How to Create a Church of the Poor

“This is the hour of the poor, of the millions of poor throughout the earth. This is the hour of the mystery of the Mother Church of the Poor, this is the hour of the mystery of Christ above all in the poor.” –Cardinal Giacomo Lercaro, December 6, 1962.

“How I would love a church that is poor and for the poor.” –Pope Francis, March 16, 2013.

As we close in on the end of the first year of Francis’ papacy, we are drawing closer to a Church of the Poor. We are finding unexpected beauty because Pope Francis is helping us explore the totality of what it means to be poor. Poverty doesn’t just have economic and ethical dimensions, but is at the heart of the sacramental mystery we are called to live. We follow a God whose decisive action in history was to become poor, to be with all of us, in the many types of poverty we all experience, but, particularly, socioeconomic poverty. To focus on social justice at the exclusion of the mystery and beauty of the Church is to deny the divinity of Jesus Christ, but to focus on the mystery and beauty of the Church at the exclusion of working for social justice is to deny the humanity of Jesus Christ.

When reflecting upon this, I came across a powerful speech given by Cardinal Giacomo Lercaro of Bologna during the first session of the Second Vatican Council. It had an electrifying effect on the listeners as they began to envision how a Church of the Poor could be created. Particularly for Latin Americans, it became a reference point for how to implement Vatican II. As it was then, today the speech is still spellbinding. (Note: this is my translation, based on a Spanish translation of an Italian text, graciously provided to me by Spanish-Latin American theologian Teófilo Cabestrero).

If we can draw any conclusion from the end of this session of our council, it is this: two months of toil and truly generous, humble, free, and fraternal searching, with the assistance of the Holy Spirit, have led us to understand better what Vatican II should bring to the people of our time to illuminate their hearts with a light of truth and grace. What we should bring to them, without a doubt, is the intimate mystery of the Church as the “great sacrament” of Christ, the Word of God that is revealed, inhabits, lives, and acts among men and women.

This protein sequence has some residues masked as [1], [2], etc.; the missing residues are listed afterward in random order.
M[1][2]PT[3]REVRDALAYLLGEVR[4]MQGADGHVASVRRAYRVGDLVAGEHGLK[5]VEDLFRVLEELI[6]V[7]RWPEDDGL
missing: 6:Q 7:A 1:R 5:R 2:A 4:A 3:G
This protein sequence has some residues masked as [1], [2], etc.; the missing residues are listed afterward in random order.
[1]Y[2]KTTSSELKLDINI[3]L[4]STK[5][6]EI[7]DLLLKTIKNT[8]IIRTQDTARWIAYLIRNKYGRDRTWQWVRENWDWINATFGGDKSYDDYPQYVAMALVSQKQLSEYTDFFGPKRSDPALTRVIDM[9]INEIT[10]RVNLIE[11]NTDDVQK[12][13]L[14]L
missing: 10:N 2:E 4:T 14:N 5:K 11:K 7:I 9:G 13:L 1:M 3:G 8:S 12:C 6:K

However, we all feel that the Council has lacked something until now: many precious elements remain fragmented without having yet found a vivifying and unifying principle.

Where will we find that vital impulse, that soul, let’s say that fullness of the Spirit? Only through a supernatural act of obedience by each of us and of all the Council to a sign that is becoming increasingly clear and imperative. This is the hour of the poor, of the millions of poor throughout the earth. This is the hour of the mystery of the Mother Church of the Poor, this is the hour of the mystery of Christ above all in the poor.

I. First of all, I agree with what Cardinal Suenens asked about, and with the clarifications made yesterday by Cardinal Montini [later Pope Paul VI] about the purpose of this Council, the agenda of future work, the order and focus of issues, and, above all, the necessity of a doctrine De Ecclesia(…).

II. But the more specific purpose of my speech is to call attention, even more than has already been done, to an aspect of this mystery of Christ in the Church, which I think is not only perennially essential, but also of supreme current historical relevance. What I mean is that the mystery of Christ in the Church has always been—but today even more so—the mystery of Christ in the poor. Inasmuch as the Church, as the Holy Father John XXIII has said, is indeed the Church of all, today it is especially “the Church of the Poor.”

Reading the analytical index of the framework that was distributed to us yesterday, this gap startled me: in the matters that have been submitted or will be submitted for our consideration and discussion, this essential and primary aspect of the mystery of Christ has not been taken into account in the conscious and explicit way that our historical context makes necessary: the aspect foretold by the prophets as an unmistakable sign of the consecration and messianic mission of Christ (Is 61:1-2 and Lk 4:18); the aspect magnified by the same mother of the Savior in the incarnation of the Word (Lk 1:52-53); the aspect promulgated by the birth, childhood, hidden life, and public teaching of Jesus (Lk 1-4); the aspect which is the fundamental law of the Kingdom of God; the aspect that conditions the entire flow of grace and the life of the Church, from the apostolic community until the hours of the best interior renovation and expansion outside of the Church (Acts 2: 44-45, 4:32-35; 2 Cor 8:9-14); the aspect, ultimately, which will be sanctioned for eternity with reward or punishment in the glorious coming of the Son of God at the end of times. (Mt 25:31-46.)